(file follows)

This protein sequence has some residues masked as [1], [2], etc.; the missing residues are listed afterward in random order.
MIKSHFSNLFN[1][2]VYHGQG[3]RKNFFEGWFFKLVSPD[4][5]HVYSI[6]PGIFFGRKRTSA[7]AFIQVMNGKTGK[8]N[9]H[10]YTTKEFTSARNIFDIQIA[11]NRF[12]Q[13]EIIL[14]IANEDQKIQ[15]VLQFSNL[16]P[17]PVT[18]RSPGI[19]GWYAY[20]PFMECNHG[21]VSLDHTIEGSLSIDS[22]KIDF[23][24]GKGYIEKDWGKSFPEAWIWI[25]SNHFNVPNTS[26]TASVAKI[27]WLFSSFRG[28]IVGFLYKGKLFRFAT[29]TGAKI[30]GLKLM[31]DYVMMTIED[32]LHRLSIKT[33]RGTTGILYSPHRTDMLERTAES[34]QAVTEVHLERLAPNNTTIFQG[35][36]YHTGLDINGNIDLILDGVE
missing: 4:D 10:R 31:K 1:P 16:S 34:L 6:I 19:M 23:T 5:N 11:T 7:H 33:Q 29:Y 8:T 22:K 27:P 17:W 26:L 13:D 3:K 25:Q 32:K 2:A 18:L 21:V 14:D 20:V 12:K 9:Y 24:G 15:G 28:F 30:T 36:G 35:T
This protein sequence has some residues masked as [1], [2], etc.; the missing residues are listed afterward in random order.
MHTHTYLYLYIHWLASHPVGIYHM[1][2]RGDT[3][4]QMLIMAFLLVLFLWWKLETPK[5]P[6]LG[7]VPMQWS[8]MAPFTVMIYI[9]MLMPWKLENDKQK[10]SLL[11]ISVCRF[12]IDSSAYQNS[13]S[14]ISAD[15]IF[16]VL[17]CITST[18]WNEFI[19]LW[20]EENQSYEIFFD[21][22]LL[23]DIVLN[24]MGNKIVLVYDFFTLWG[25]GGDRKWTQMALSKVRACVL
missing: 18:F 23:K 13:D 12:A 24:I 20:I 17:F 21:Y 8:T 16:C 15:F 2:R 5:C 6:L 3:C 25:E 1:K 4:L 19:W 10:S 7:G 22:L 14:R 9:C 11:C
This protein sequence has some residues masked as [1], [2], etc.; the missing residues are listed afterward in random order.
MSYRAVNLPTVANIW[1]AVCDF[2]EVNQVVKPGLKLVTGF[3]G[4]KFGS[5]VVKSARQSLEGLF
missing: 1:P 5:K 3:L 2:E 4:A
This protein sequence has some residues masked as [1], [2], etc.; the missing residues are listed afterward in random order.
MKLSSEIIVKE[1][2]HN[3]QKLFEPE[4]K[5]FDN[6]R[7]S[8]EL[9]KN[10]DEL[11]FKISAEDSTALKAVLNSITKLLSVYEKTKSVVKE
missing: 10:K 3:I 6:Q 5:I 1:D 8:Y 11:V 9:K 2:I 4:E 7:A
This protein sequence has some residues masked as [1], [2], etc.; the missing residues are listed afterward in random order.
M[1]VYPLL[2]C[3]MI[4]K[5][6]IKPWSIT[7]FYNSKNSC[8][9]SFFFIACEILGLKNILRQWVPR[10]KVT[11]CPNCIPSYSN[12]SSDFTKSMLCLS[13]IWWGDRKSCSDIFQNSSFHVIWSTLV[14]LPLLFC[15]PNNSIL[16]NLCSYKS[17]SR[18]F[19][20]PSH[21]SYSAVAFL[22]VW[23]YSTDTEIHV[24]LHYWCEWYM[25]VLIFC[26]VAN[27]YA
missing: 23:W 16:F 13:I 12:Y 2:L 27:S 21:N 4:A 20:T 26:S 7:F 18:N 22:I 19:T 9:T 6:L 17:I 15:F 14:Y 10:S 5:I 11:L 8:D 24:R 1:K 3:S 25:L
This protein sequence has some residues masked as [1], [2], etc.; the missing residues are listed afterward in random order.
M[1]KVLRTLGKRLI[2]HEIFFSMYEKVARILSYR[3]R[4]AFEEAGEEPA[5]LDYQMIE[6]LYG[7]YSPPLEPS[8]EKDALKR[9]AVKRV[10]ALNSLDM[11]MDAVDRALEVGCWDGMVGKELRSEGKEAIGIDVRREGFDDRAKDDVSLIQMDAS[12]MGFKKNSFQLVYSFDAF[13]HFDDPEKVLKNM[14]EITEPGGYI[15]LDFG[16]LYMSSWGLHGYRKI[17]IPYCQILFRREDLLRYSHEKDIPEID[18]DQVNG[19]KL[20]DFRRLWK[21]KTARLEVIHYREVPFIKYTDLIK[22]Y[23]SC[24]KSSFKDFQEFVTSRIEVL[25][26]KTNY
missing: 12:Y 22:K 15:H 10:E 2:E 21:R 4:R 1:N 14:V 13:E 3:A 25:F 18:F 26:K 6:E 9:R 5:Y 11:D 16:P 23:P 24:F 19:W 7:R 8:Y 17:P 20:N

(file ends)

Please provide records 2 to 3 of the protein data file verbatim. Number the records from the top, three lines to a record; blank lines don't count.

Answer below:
This protein sequence has some residues masked as [1], [2], etc.; the missing residues are listed afterward in random order.
MHTHTYLYLYIHWLASHPVGIYHM[1][2]RGDT[3][4]QMLIMAFLLVLFLWWKLETPK[5]P[6]LG[7]VPMQWS[8]MAPFTVMIYI[9]MLMPWKLENDKQK[10]SLL[11]ISVCRF[12]IDSSAYQNS[13]S[14]ISAD[15]IF[16]VL[17]CITST[18]WNEFI[19]LW[20]EENQSYEIFFD[21][22]LL[23]DIVLN[24]MGNKIVLVYDFFTLWG[25]GGDRKWTQMALSKVRACVL
missing: 18:F 23:K 13:D 12:A 24:I 20:I 17:F 21:Y 8:T 16:C 15:F 2:R 5:C 6:L 3:C 25:E 1:K 4:L 19:W 10:S 7:G 22:L 14:R 9:C 11:C
This protein sequence has some residues masked as [1], [2], etc.; the missing residues are listed afterward in random order.
MSYRAVNLPTVANIW[1]AVCDF[2]EVNQVVKPGLKLVTGF[3]G[4]KFGS[5]VVKSARQSLEGLF
missing: 1:P 5:K 3:L 2:E 4:A